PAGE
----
This obituary was written by Bob Cuddihy
and originally appeared in The Scotsman.
John Marchbanks Aitkenhead, founder and headmaster of Kilquhanity House School
Born: 21 May 1910, in Knightswood, Glasgow Died: 26 July, 1998, at Kilquhanity, aged 88
JOHN Aitkenhead was the last of a small group of educational pioneers – Lane at the Little Commonwealth; Curry at Dartington and Neill at Summerhill -whose contributions to education had been compared to Rousseau and Dewey. This group of headmasters of independent progressive schools shared a common belief of freedom in education and the happiness of children, allowing children to express their humanity in an atmosphere far removed from what was seen as the natural order of sexual and intellectual repression.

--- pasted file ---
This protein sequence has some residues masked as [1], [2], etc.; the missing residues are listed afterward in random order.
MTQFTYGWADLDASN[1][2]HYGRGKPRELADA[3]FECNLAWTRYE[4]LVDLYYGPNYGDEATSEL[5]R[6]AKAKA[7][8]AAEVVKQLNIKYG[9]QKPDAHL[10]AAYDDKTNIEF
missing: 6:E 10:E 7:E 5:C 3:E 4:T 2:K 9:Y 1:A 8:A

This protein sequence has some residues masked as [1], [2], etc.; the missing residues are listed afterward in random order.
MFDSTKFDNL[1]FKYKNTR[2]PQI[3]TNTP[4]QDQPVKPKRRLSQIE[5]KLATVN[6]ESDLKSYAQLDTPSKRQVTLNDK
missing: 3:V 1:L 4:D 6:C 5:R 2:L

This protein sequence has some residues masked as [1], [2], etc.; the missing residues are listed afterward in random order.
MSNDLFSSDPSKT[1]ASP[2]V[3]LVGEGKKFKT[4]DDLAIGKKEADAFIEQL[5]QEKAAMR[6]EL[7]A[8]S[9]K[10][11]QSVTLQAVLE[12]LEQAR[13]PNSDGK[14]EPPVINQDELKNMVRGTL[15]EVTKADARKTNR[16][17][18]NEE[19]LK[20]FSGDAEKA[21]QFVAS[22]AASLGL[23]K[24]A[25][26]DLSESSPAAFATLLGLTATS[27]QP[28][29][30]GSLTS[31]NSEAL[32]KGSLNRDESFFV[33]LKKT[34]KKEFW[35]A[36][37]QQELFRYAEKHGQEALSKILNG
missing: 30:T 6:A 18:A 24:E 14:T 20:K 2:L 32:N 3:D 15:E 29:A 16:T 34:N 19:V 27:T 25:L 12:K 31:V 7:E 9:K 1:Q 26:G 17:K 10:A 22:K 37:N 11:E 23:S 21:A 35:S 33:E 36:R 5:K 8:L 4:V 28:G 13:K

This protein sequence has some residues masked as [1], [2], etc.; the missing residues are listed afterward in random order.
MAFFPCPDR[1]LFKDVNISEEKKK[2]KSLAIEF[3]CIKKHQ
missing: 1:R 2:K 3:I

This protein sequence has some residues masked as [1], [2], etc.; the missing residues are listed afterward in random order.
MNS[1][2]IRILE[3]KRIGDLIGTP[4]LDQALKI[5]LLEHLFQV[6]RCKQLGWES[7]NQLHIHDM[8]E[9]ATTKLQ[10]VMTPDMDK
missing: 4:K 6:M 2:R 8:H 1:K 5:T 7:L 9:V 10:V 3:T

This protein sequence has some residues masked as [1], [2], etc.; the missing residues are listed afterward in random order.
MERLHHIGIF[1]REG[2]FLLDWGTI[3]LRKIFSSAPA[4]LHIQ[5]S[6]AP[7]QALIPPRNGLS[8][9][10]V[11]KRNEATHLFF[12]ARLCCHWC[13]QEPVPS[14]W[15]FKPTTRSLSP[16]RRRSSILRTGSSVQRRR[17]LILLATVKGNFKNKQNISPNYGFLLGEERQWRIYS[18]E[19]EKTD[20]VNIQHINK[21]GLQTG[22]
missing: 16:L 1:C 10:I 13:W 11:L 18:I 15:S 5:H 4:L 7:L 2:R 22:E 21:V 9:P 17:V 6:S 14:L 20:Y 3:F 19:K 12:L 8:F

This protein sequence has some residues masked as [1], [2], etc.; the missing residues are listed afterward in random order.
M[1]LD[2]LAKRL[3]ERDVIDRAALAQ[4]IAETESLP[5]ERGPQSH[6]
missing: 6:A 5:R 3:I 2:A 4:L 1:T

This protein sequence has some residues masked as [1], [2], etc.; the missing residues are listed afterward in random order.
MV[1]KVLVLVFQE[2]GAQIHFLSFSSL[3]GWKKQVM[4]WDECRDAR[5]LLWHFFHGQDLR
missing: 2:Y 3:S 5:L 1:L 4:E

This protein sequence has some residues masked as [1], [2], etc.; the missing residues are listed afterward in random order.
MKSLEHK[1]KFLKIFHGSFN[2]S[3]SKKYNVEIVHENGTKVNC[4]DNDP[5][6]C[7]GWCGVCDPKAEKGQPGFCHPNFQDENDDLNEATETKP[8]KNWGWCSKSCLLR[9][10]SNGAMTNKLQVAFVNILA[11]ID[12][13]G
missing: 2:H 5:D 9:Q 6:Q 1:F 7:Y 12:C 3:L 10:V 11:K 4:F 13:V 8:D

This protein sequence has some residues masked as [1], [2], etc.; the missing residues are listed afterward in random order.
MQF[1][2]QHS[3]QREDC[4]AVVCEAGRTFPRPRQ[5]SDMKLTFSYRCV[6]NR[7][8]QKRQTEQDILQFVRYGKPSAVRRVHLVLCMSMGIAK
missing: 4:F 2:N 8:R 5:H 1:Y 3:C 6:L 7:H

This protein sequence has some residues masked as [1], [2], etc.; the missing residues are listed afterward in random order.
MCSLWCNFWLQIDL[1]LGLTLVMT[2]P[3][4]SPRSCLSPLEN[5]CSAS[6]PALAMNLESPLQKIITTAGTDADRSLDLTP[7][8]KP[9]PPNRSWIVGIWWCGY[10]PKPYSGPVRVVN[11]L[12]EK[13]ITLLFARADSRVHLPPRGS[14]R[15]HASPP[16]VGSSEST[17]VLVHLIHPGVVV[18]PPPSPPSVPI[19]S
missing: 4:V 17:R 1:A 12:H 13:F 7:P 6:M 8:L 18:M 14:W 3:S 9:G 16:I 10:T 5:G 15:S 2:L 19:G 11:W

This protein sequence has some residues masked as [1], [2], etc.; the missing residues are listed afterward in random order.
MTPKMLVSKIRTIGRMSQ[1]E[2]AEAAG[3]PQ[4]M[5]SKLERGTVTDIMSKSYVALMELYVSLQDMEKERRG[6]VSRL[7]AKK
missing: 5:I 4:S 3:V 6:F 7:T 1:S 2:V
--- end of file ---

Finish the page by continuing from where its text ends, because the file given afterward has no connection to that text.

John Aitkenhead was also the last of an outstanding generation of Scots, who included his friends CM Grieve and Robert McLellan, who worked to give Scotland a new tomorrow. For John’s spirit of nationalism was fired by his internationalism.
His father, Angus, was a ship carpenter who helped build HMS Hood , the largest battle cruiser of its time. In 1920 the family moved to Ardrossan, where John won a bursary to Ardrossan Academy. He then studied at the University of Glasgow, where he gained two honours degrees, one in English and the other in the recently recognised subject of Education.
As a young teacher in Darvel, Ayrshire, he was troubled by what he saw in Scotland’s schools. He would later write by way of a corrective confessional that even he had used the tawse. His own deep misgivings apart, two events – meeting his fellow Scot, AS Neill, head of Summerhill, the freest school in the world, and the Second World War – made him determined to open his own school.